By now, you should be fed up with Gary Sánchez coverage. He will be entering his last season of arbitration with more questions than answers about his game, stats, and performance, especially on defense. His name has appeared on more than just a few articles on this site and across the internet.
Sánchez is less than spectacular defensively. He ranked 68th among catchers in Baseball Prospectus’ FRAA, which means Fielding Runs Above Average, with -2.3. Additionally, he was in the 15th percentile in Statcast’s Framing. His offense has been below average for two years now. After finishing 2019 with a solid 116 wRC+, the Yankees’ starting catcher had a 69 mark in 2020 and 99 in 2021, when he also hit 23 home runs. His propensity to strike out, flawed approach, and the increase of the shift have limited his offensive upside.
But the free agent market doesn’t have any available player who could be a better alternative than Sánchez. The trade market does: Willson Contreras of the Chicago Cubs is one, and the rebuilding Oakland Athletics may have another in Sean Murphy.
With the about-to-teardown A’s, the discussion usually focuses on the likes of Chris Bassitt, Frankie Montas, Matt Olson, and Matt Chapman. Many of those players will move as Oakland looks to slash some payroll and enter sort of a retooling process. But Murphy is a possibility to be moved, as well. According to Ken Rosenthal of The Athletic, “their available parts include even catcher Sean Murphy, who is a year away from arbitration,” and also says that the A’s 26-year-old “will be a hot commodity in a market starved for catchers.”
So, Murphy could potentially be available for trade. But how much would it cost, in prospects and player capital, to acquire him? Well, a lot. He has four seasons of team control remaining, which dramatically drives up his price because of the costs associated with a player in the first six years of his career. At least that’s the case at the moment, as it’s unclear if it will remain that way after a new CBA is negotiated, though it’s unlikely the new CBA will change baseball’s economic structure so radically so as to suddenly pay players like Murphy much more.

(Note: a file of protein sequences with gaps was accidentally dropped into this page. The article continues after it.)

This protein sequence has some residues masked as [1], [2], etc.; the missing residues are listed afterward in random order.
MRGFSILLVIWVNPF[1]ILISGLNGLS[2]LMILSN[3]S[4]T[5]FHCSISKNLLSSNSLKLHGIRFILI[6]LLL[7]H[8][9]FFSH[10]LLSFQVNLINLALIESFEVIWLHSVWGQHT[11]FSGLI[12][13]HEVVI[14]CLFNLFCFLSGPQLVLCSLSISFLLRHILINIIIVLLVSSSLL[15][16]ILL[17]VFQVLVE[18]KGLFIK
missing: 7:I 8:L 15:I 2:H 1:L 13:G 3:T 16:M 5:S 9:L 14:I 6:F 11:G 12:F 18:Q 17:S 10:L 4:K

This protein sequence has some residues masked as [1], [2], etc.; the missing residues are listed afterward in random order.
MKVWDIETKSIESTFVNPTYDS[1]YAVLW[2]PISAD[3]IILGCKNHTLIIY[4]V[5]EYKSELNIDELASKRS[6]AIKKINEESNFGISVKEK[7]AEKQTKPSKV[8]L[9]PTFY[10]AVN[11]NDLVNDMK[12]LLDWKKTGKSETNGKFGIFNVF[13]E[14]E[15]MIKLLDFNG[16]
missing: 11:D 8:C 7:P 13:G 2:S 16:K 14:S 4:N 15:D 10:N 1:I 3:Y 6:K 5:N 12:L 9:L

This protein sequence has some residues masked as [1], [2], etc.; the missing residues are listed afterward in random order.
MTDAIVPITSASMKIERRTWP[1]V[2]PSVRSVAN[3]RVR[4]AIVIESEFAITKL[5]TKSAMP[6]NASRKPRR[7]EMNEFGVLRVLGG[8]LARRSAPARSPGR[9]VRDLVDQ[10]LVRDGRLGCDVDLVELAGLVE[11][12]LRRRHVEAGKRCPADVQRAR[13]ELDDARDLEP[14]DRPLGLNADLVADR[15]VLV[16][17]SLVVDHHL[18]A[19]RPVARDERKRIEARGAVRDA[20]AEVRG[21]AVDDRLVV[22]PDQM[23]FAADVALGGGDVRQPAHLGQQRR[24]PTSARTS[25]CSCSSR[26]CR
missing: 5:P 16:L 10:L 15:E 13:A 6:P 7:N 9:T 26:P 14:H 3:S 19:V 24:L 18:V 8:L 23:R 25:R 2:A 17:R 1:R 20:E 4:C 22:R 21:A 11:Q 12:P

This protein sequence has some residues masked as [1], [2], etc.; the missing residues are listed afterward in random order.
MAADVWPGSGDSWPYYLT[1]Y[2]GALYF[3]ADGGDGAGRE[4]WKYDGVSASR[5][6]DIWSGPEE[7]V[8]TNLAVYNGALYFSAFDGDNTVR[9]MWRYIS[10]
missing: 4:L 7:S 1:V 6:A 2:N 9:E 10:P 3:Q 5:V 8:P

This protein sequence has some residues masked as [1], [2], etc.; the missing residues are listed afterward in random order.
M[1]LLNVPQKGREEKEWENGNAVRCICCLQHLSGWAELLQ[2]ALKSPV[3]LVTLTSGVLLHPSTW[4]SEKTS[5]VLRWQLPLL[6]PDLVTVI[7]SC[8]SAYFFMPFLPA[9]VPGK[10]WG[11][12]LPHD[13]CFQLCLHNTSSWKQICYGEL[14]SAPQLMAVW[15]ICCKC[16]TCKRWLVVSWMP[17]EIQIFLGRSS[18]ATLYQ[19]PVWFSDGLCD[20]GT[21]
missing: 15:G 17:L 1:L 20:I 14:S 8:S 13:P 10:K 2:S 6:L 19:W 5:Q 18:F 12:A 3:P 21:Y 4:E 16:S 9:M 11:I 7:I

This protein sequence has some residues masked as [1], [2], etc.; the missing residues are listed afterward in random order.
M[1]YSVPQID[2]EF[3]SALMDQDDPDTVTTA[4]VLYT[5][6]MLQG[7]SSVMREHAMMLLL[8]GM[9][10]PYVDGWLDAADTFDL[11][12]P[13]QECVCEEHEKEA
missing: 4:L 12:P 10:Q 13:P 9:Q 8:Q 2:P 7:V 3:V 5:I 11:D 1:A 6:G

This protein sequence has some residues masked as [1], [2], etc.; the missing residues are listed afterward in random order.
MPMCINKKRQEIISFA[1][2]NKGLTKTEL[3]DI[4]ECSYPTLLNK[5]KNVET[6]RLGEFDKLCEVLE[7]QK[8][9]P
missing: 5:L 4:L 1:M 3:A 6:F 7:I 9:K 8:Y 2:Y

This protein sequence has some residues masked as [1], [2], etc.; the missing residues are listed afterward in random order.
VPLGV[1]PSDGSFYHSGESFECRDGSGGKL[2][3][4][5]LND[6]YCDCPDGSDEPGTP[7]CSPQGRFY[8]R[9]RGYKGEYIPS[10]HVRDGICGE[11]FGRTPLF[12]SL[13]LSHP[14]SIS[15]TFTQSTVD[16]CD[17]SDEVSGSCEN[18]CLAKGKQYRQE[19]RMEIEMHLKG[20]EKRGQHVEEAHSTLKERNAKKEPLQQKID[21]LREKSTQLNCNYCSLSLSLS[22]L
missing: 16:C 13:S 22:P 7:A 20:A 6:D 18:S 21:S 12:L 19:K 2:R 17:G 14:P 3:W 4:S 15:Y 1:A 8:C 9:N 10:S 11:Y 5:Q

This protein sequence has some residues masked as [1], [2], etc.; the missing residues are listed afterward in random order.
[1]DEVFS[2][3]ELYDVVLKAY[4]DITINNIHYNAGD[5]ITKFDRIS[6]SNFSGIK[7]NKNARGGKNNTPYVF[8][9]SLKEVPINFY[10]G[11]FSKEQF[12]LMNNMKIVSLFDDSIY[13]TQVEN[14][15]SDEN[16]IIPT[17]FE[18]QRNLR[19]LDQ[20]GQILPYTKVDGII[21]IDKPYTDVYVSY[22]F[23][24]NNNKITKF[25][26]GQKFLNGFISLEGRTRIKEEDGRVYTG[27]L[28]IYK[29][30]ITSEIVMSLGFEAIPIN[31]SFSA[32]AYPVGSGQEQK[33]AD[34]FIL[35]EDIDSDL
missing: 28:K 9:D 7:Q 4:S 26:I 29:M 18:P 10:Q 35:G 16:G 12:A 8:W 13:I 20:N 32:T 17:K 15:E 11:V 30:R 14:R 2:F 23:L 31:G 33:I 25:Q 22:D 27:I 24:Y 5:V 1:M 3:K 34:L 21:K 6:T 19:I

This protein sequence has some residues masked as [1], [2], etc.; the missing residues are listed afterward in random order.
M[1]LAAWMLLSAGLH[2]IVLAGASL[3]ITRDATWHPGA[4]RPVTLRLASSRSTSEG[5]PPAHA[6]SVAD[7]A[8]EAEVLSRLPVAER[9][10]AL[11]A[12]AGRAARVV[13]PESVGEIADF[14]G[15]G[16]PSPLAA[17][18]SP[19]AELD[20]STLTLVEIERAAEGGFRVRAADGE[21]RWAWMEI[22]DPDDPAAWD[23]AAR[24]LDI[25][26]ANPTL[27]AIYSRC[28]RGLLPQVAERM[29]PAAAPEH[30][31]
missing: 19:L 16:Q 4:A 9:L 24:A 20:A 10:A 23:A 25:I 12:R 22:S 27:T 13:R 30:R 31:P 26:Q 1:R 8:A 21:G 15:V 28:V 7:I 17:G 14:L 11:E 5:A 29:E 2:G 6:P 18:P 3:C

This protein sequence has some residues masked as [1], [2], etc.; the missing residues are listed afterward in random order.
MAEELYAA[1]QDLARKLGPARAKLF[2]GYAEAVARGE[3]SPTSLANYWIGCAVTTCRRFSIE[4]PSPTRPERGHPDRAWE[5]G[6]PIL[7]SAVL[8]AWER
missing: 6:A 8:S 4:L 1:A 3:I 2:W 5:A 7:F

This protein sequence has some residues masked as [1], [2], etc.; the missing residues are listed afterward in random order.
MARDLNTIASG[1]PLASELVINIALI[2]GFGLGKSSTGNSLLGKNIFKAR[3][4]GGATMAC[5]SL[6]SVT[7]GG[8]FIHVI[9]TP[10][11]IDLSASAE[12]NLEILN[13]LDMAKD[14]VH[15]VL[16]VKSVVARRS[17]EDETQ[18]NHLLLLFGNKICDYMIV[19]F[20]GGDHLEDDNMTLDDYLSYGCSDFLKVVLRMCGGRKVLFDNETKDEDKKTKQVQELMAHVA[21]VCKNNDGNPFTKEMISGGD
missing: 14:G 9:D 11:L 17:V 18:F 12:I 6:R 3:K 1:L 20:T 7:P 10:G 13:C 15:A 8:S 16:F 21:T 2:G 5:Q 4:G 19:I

Not only will Murphy be (relatively) cheap for the next four seasons, he is also good. Offensively, he just slashed .216/.306/.405 with 17 home runs and a 99 wRC+ in 2021, and has a 109 career wRC+ in parts of three seasons. At the moment, he is very similar to where Sánchez is offensively, and carries some untapped potential because he walks (8.9 percent walk rate this year) and hits the ball hard frequently (61st percentile). Additionally, his minor league performance suggests there could be more in store.
Where Murphy makes his money, though, is behind the plate. He is elite defensively, winning the Gold Glove in 2021 and posting 8.9 FRAA (sixth in MLB) and 82nd percentile ranking in framing. When throwing to the bases, he has a smooth technique and a very quick pop time.
A’s Sean Murphy throws 1.85/85.3 MPH on this 1st move steal(LHP). I think we need to look harder at throw out %’s. Why are we penalizing catchers when a base runner has a great jump & the catcher has absolutely no chance to throw them out? Also applies to WP’s w/runners running. pic.twitter.com/DyIqxhwZuT— Jerry Weinstein (@JWonCATCHING) July 24, 2021
Murphy played 119 games in 2021 and finished with 3.3 WAR, about twice the amount of the Yankees’ incumbent backstop. Murphy’s defense enables such a robust value figure, as he combines respectable offense with quality work behind the plate in a way that not many catchers are capable of in the modern game.
In an offseason in which finding upgrades for the catcher position may be very difficult, Murphy represents a potential avenue. However, at this point in time, the most likely scenario remains Sánchez starting on opening day and completing the 2022 season with the Yankees, due to Murphy’s potentially prohibitive acquisition cost. Perhaps Murphy could be a target the Yankees circle back to in the future, should his cost come down one day.